Search Results

You are looking at 1 - 1 of 1 items for

  • Author or Editor: Mitchell Eicher-Sodo x
Clear All Modify Search
Open access

Mitchell Eicher-Sodo, Robert Gordon and Youbin Zheng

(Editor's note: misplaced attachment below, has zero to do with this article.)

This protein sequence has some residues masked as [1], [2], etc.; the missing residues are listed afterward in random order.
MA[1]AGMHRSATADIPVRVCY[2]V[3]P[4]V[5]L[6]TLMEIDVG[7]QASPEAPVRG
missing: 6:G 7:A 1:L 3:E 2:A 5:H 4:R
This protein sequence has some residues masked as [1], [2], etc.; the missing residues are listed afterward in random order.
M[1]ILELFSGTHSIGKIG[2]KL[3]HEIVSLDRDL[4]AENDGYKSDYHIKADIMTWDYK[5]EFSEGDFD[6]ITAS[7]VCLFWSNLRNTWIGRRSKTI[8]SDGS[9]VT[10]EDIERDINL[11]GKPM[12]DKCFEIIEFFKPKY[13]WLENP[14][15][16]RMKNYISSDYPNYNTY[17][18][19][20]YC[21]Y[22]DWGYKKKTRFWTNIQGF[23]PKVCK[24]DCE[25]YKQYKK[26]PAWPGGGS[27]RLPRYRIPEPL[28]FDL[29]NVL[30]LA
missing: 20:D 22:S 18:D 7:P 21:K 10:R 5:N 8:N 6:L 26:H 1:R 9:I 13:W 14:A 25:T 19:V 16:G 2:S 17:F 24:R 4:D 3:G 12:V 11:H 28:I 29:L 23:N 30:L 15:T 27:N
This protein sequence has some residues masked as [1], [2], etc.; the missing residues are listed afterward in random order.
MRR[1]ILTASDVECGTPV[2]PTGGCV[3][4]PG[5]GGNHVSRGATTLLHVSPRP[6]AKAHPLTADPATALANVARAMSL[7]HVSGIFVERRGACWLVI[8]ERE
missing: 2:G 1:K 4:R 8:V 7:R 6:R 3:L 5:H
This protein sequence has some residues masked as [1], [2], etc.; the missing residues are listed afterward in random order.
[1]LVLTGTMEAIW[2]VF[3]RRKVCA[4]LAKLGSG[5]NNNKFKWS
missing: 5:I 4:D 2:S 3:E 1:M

Hydrogen peroxide (H2O2) is an oxidizing agent used to disinfect recirculated irrigation water during the production of organic crops under controlled environmental systems (e.g., greenhouses). To characterize the phytotoxic effects and define a concentration threshold for H2O2, three microgreen species [arugula (Brassica eruca ssp. sativa), radish (Raphanus sativus), and sunflower (Helianthus annuus ‘Black Oil’)], and three lettuce (Lactuca sativa) cultivars, Othilie, Xandra, and Rouxai, were foliar sprayed once daily with water containing 0, 25, 50, 75, 100, 125, 150, or 200 mg·L−1 of H2O2 from seed to harvest under greenhouse conditions. Leaf damage was assessed at harvest using two distinct methods: 1) the percentage of damaged leaves per tray and 2) a damage index (DI). Applied H2O2 concentrations, starting from 25 mg·L−1, increased the percentage of damaged leaves in every species except ‘Black Oil’ sunflower, which remained unaffected by any applied concentration. Symptoms of leaf damage manifested in similar patterns on the surface of microgreen cotyledons and lettuce leaves, while mean DI values and extent of damage were unique to each crop. Fresh weight, dry weight, and leaf area of all crops were not significantly affected by daily H2O2 spray. Identifying how foliar H2O2 damage manifests throughout the crop, as well at individual cotyledon or leaf surfaces, is necessary to establish an upper concentration threshold for H2O2 use. On the basis of the aforementioned metrics, maximum recommended concentrations were 150 mg·L−1 (radish), 100 mg·L−1 (arugula) for microgreens and 125 mg·L−1 (‘Othilie’), 75 mg·L−1 (‘Rouxai’), and 125 mg·L−1 (‘Xandra’) lettuce.